Music Dissection :: Soft

Here's an anonymous one for you. This composer sent these two related pieces in for you to critique. The composer is a member of the Composer's Forum and will read your comments. Please be honest and suggest ways to improve! (The name of the piece has been changed.)



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  • Thanks Pete!
  • Well...
    Sometimes I think the guitar does sound "harpsichordish" as mentioned by Pete,so I would agree..however, most of the orchestra sounds fake/synthie. I also have a hard time trying to follow the flow/story if you will of the score(s). The melodic tones are unusual..sometimes colorless. I hope that this does not offend, remember its just a critique from my ears.
  • Hi there,

    I agree with the others, I am not too keen on the guitar, perhaps a bit of reverb may make it sit a bit better in the mix. Maybe another intrument might work if you only use synth sounds?

    Nice tunes though!

    All the best

  • yeah the guitar sounds much synthetic.i'd love more of piano and strings in this.and some percussion too
  • I think I like part 2 better than part 1. There is someting about the structure of both that sounds
    'tentative' or overly 'careful', rather than confident. Yeah, I know that sounds vague. Maybe part of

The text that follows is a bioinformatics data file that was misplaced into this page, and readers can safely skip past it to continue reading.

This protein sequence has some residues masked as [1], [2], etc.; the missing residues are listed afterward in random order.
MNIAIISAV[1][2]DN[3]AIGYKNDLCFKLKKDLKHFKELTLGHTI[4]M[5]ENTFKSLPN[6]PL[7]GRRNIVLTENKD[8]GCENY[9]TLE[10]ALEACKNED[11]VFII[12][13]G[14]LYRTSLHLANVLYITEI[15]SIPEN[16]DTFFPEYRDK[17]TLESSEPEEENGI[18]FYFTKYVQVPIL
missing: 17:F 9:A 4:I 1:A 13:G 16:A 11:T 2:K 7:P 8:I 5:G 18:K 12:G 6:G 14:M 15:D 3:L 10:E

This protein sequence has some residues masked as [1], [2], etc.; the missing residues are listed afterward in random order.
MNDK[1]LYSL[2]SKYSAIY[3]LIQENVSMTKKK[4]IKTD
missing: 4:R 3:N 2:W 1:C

the problem is subtle timing issues. I'm not sure. In Part 1 you progressively use phrases of different
    lengths which feels disorienting to me. The big negative is the cheesy instrumentation. I mean the
    synth patches, not the ultimate intended acoustic instruments. We can write something brilliant for
    piano, but if we demonstrate with a little toy piano, we won't be drawn into the music.
    Here's some general recommendations: Look closely at your arsenal of instruments/samples.
    Determine which patches are usable. For example, my MIDI controller is an old Alesis Quadrasynth Plus.
    It came with like 500 patches. Out of all those, I would only consider about 30 of them 'usable' in
    a demo recording. Of those, there are only a few samples of acoustic instruments that are
    actually good enough to use and record in a composition. Look at all of your synths/instruments/patches and limit yourself to the acceptable patches or samples. I really enjoy synthy patches myself, so it's fun to
    arrange a piece with the best of those sounds. With this strategy you can present demos that sound
    professional, rather than a cheesy approximation of acoustic instruments.
    If you compose for orchestral/acoustic instruments, you MUST use quality samples.
    Or go the other way and base your compositions on quality synthetic sounds. I use a Nord Modular Micro for designing my own sounds and there are literally thousands of quality free patches on the web.
    Thanks for sharing your music. -doug
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